CHEVREUL, MICHEL EUGÈNE (1786–1889), French chemist, was born, on the 31st of August 1786, at Angers, where his father was a physician. At about the age of seventeen he went to Paris and entered L. N. Vauquelin’s chemical laboratory, afterwards becoming his assistant at the natural history museum in the Jardin des Plantes. In 1813 he was appointed professor of chemistry at the Lycée Charlemagne, and subsequently undertook the directorship of the Gobelins tapestry works, where he carried out his researches on colour contrasts (De la loi du contraste simultané des couleurs, 1839). In 1826 he became a member of the Academy of Sciences, and in the same year was elected a foreign member of the Royal Society of London, whose Copley medal he was awarded in 1857. He succeeded his master, Vauquelin, as professor of organic chemistry at the natural history museum in 1830, and thirty-three years later assumed its directorship also; this he relinquished in 1879, though he still retained his professorship. In 1886 the completion of his hundredth year was celebrated with public rejoicings; and after his death, which occurred in Paris on the 9th of April 1889, he was honoured with a public funeral. In 1901 a statue was erected to his memory in the museum with which he was connected for so many years. His scientific work covered a wide range, but his name is best known for the classical researches he carried out on animal fats, published in 1823 (Recherches sur les corps gras d’origine animale). These enabled him to elucidate the true nature of soap; he was also able to discover the composition of stearin and olein, and to isolate stearic and oleic acids, the names of which were invented by him. This work led to important improvements in the processes of candle-manufacture. Chevreul was a determined enemy of charlatanism in every form, and a complete sceptic as to the “scientific” psychical research or spiritualism which had begun in his time (see his De la baguette divinatoire, et des tables tournantes, 1864).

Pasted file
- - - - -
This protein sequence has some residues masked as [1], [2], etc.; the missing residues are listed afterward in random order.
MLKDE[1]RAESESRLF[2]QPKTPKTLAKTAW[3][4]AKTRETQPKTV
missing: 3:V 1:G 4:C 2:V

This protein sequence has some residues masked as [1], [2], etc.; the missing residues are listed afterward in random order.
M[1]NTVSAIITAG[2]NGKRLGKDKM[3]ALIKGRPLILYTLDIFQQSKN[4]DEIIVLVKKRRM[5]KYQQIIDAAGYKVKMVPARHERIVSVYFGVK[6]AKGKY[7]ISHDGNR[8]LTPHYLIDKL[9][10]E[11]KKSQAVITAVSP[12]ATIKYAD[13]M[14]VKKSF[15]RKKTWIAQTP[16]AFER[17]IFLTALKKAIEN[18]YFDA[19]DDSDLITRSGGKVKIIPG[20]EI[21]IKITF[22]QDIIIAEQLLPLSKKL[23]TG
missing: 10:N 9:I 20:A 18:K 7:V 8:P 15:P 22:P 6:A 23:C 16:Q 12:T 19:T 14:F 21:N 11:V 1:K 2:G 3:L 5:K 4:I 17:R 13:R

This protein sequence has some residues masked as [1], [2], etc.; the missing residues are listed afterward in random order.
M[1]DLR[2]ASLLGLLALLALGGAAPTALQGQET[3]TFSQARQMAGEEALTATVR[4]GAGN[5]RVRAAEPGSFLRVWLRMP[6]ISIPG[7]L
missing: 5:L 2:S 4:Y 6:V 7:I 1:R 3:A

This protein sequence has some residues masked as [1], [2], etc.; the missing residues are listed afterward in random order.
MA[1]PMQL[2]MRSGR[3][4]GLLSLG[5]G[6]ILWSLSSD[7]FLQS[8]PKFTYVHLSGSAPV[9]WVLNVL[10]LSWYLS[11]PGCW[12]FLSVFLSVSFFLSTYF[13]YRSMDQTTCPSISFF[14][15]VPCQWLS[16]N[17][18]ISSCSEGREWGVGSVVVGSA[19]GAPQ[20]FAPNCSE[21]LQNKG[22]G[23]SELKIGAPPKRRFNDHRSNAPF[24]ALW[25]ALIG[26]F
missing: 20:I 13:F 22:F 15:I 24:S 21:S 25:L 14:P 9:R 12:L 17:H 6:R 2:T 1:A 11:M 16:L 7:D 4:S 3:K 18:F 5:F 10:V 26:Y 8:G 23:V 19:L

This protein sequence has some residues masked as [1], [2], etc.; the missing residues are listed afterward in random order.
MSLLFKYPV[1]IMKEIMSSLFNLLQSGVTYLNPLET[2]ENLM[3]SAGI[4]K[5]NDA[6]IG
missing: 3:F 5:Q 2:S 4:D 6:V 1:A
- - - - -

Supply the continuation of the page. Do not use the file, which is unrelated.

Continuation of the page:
CHEVRON (Fr. from chévre, a goat), in architecture, the beams or rafters in the roofs of a building, meeting in an angle with a fancied resemblance to the horns of a butting goat; in heraldry a bent bar on a shield, used also as a distinguishing badge of rank on the sleeves of non-commissioned officers in most armies and navies and by police and other organized bodies wearing uniform, and as a mark of good conduct in the army and navy. Chevron is also an architectural term for an inflected ornament, called also “zig-zag,” found largely in romanesque architecture in France, England and Sicily. It is one of the most common decorations found in the voussoirs of the Norman arch, and was employed also on shafts, as in the cloisters of Monreale near Palermo, those of St Paul outside Rome, and many churches in Germany. Its earliest appearance was in the tomb of Agamemnon at Mycenae, where the shafts flanking the entrance doorway have nine decorative chevron bands; in this case there is no doubt it was derived from the metal casing of the early wood columns.